Buildings that Breathe: LIGHT AND AIR
Before the development of efficient artificial lighting, heating, and cooling systems in the 20th century, access to fresh air and daylight was a primary determinant of building form. In the last fifty years buildings have increasingly relied on mechanical systems for their light and air. Some contemporary architects, however, are once again promoting the importance of natural systems. They are designing large-scale buildings illuminated by the sun and naturally ventilated with double-skin windows that let in air but keep out noise and heat. Strategies for natural ventilation and illumination are now becoming more widely accepted as architects and engineers develop advanced techniques for providing natural air-conditioning in buildings of unprecedented size in the hottest of climates, as well as reviving older, forgotten strategies.
GREEN BUILDING DESIGN
Smaller is better. Optimize use of interior space with good design so that the overall building size and resource use in constructing and operating it are kept to a minimum.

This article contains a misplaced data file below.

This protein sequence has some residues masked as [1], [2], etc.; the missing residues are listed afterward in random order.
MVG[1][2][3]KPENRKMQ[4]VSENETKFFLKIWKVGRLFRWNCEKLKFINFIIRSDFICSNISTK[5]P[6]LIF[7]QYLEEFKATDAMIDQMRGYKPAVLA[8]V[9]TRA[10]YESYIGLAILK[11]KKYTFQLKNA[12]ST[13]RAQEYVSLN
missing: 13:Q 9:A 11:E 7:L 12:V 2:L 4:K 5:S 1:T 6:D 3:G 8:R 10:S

Design an energy-efficient building. Use high levels of insulation, high-performance windows tuned to the sun (heat reflective in east & west), and tightly sealed construction. Attached buildings minimize expensive inefficient exterior envelope.
Comfort for free. Passive solar heating, daylighting, and natural cooling can be incorporated cost-effectively into most buildings. Orient buildings with long sides within 15 degrees of south (slightly east gives best heat distribution) with garages and storage on west and east. On southern windows, block sunlight greater than 65 degrees. Glaze areas of southern façades equal to 7% of total floor areas. If thermal mass (ex. tile, masonry, concrete) is used, glaze south up to 12% of floor area. Provide cross ventilation and heat chimneys.
Get free energy. Design buildings with solar water heating and photovoltaics or for future solar...